Come on, man.  Please.  Stop insulting me.  What's the Spanish word for "boring?"  You're like the gringos who think they're all street and hardcore because they speak Spanish.  They're not hardcore; they're dry, cultural kindling.  Is that harsh?  Is it harsh to tell an over-celebrated multi-millionaire that he's not an artist, but rather a technician?  I certainly hope not.  Nothing wrong with being a technician, but if you're a technician who presumes to be an artist, is it not the duty of everything that's true to call you out?  Kubrick was a technically-accomplished artist, but he was an artist.  There are actually layers to be peeled back from his films.  He took his US space program payoff money and bought himself a lifetime of leisurely film study in the English countryside.  Did you know that the battle scenes in Full Metal Jacket were actually filmed in England?  All those trees and exotic vibes were imported.  That movie took 2 years to film.  Or 18 months, or something.  Just the shooting.  Well, sure, Christopher Nolan, you probably did know that.  Filmmaking is your field, after all.  If, of course, by film you mean "cerebral, soulless attempt to shoehorn a blown mind into every undiscerning member of the audience," instead of just telling a cool story that can be enjoyed entirely on the surface, if the audience chooses to go no deeper.  There is a difference in Storytelling & Filmmaking.  We don't have to read anything into The Shining if we don't want to.  It can be a horror story if that's all we want it to be.  But we can dig deeper, if we so choose.  With your work, Christopher Nolan, we're forced to work to simply follow the "plot."  Not melt like scoops of ice cream into the fish-shaped narrative of a surreal work of art, a privilege for which I would gladly pay good money to experience again.  But work.  Not use our brains (or imaginations), but actually work.  Just to watch the film.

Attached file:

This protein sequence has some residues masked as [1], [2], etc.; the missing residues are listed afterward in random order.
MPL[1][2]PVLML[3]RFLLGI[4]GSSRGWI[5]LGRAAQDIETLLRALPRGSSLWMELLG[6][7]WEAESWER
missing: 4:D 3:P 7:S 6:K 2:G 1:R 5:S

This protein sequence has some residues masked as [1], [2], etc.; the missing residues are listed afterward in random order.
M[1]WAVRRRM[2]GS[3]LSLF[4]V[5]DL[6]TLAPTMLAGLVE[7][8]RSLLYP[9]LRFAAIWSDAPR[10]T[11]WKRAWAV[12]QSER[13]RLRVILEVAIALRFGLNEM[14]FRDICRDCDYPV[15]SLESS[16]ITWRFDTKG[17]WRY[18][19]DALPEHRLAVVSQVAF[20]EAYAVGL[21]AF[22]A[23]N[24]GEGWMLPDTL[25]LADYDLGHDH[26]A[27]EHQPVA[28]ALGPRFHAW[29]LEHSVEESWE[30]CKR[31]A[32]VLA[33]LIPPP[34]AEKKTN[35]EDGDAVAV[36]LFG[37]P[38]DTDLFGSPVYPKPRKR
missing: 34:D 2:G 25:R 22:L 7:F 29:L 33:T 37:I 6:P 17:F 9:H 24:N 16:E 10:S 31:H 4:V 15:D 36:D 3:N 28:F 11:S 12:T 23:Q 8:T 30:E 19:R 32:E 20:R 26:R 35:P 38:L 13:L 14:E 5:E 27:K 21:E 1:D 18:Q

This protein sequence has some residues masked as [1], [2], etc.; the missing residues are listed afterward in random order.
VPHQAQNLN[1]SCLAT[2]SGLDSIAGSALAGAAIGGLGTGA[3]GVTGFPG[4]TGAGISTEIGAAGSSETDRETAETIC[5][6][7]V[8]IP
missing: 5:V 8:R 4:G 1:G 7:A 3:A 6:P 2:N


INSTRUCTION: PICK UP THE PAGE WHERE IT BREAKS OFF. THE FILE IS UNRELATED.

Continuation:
The article in Esquire linked above has been edited so that the "PhD" part has been removed from the visible headline, but you can still see it in the link preview for this image on Startpage.


Your yes-men, yet again, Sir Nolan.  Scrubbing the internet of any suggestion that the effortlessness of the sometimes-intangible, always-optional themes of other directors' work is a goal that can still be attained by self-important, pretentious technicians in a dead, postmodern landscape populated by Freemasons and devil-worshippers.

How do you say "bored" in Spanish?


Exposed starring Keanu Reeves is Satan's attempt to make a Christopher Nolan film.  It is the attempt of the spirits of darkness to tell a story with moving pictures of light.  Spiritually speaking, Exposed makes The Exorcist look like the original Willy Wonka film.  Not the gratuitously-creepy Tim Burton reboot, but the original, beautiful, imaginative story.  That's how The Exorcist looks, compared to Exposed.

It's really insulting.  And the insult is boring.

Not only are we treated to Luciferian one-eye symbology from almost the very first scene, but we're expected to believe this cute, diminutive white girl (played by Ana de Armas) is somehow down with the Puerto Ricans (or whoever), and walks her Latino boyfriend's pitbull around New York while he's in Iraq.  She's fluent in Spanish, teaches non-English speaking children about non-assimilation in some school somewhere, and tells her brother-in-law-to-be that his new girlfriend is alright, but that "she needs to learn Spanish."